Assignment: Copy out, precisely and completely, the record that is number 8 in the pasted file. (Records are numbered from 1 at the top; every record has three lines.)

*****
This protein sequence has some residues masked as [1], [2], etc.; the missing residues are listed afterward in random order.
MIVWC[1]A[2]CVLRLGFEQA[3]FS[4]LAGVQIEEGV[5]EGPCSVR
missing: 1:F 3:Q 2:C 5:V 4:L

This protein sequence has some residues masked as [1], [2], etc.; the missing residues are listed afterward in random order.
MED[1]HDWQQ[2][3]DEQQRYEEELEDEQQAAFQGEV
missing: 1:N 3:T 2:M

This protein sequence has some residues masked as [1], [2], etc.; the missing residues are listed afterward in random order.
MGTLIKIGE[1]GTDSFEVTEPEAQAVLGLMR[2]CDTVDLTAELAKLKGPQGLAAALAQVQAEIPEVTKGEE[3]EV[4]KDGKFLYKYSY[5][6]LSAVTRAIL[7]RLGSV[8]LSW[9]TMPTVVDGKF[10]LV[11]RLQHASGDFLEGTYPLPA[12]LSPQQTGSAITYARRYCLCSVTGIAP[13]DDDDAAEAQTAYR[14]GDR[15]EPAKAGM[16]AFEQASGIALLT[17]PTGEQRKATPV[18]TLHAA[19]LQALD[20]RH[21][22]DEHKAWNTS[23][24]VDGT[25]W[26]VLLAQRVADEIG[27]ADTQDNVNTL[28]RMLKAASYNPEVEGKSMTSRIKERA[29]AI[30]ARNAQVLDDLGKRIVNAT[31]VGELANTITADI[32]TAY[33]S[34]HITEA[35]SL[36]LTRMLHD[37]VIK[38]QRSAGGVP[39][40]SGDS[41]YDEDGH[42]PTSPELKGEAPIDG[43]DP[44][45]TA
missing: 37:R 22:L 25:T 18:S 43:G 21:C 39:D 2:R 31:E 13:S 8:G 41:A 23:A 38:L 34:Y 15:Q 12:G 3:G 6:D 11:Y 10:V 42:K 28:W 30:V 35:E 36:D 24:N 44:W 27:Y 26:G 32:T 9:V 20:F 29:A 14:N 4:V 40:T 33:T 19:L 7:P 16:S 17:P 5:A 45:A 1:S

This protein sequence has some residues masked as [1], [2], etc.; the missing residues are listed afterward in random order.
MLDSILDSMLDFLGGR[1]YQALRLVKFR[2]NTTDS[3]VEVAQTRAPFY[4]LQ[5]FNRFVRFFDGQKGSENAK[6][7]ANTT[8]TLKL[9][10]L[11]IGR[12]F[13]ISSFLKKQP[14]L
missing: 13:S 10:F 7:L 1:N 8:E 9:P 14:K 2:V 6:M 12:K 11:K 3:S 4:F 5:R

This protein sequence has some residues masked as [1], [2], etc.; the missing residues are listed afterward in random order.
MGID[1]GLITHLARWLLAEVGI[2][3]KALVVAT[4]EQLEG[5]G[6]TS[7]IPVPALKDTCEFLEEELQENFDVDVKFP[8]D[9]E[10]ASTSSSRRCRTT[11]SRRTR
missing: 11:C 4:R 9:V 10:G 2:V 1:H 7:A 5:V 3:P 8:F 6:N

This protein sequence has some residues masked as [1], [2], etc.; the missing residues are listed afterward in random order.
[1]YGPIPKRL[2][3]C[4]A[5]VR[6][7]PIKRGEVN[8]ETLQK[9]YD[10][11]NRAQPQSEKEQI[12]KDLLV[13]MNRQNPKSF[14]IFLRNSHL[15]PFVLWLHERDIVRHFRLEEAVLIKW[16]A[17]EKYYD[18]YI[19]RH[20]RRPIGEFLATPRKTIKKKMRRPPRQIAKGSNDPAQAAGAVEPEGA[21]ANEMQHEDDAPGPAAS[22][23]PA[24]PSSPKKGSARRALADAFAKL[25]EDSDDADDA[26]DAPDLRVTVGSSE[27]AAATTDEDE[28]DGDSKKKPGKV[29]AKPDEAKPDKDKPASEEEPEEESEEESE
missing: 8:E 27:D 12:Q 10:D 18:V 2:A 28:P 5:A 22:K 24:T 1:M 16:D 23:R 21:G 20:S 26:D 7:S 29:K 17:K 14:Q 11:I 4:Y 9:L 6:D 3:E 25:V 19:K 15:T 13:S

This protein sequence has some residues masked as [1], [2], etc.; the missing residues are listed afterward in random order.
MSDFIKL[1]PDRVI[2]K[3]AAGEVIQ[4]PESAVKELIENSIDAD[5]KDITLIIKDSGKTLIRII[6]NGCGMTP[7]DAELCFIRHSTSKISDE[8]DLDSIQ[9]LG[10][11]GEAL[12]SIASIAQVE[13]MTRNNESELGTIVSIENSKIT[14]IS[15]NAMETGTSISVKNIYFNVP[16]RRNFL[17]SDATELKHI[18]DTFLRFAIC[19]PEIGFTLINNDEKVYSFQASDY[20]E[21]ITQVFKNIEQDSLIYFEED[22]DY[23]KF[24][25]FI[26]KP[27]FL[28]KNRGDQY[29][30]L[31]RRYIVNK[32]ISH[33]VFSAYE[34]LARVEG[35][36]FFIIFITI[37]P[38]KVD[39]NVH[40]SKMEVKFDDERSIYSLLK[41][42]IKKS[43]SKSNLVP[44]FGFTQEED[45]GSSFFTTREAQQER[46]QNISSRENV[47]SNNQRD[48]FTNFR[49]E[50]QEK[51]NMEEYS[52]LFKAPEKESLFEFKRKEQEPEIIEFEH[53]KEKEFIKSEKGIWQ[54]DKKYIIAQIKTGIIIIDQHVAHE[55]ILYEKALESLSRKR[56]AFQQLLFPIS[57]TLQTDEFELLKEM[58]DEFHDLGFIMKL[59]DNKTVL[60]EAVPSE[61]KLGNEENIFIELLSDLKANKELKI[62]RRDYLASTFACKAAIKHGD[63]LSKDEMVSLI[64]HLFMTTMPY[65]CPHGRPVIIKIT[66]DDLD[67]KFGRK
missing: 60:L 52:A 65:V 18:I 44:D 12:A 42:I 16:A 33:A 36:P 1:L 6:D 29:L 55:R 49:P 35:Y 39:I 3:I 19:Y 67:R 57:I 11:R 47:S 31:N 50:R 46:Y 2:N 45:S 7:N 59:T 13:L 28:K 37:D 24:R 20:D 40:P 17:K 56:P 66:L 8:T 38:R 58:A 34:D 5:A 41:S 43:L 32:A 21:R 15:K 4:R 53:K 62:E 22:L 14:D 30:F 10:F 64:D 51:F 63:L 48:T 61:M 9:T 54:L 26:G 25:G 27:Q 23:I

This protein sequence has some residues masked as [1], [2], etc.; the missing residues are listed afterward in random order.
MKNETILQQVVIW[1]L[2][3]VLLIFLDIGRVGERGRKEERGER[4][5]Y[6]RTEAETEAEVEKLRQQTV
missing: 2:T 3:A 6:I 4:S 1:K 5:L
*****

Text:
This protein sequence has some residues masked as [1], [2], etc.; the missing residues are listed afterward in random order.
MKNETILQQVVIW[1]L[2][3]VLLIFLDIGRVGERGRKEERGER[4][5]Y[6]RTEAETEAEVEKLRQQTV
missing: 2:T 3:A 6:I 4:S 1:K 5:L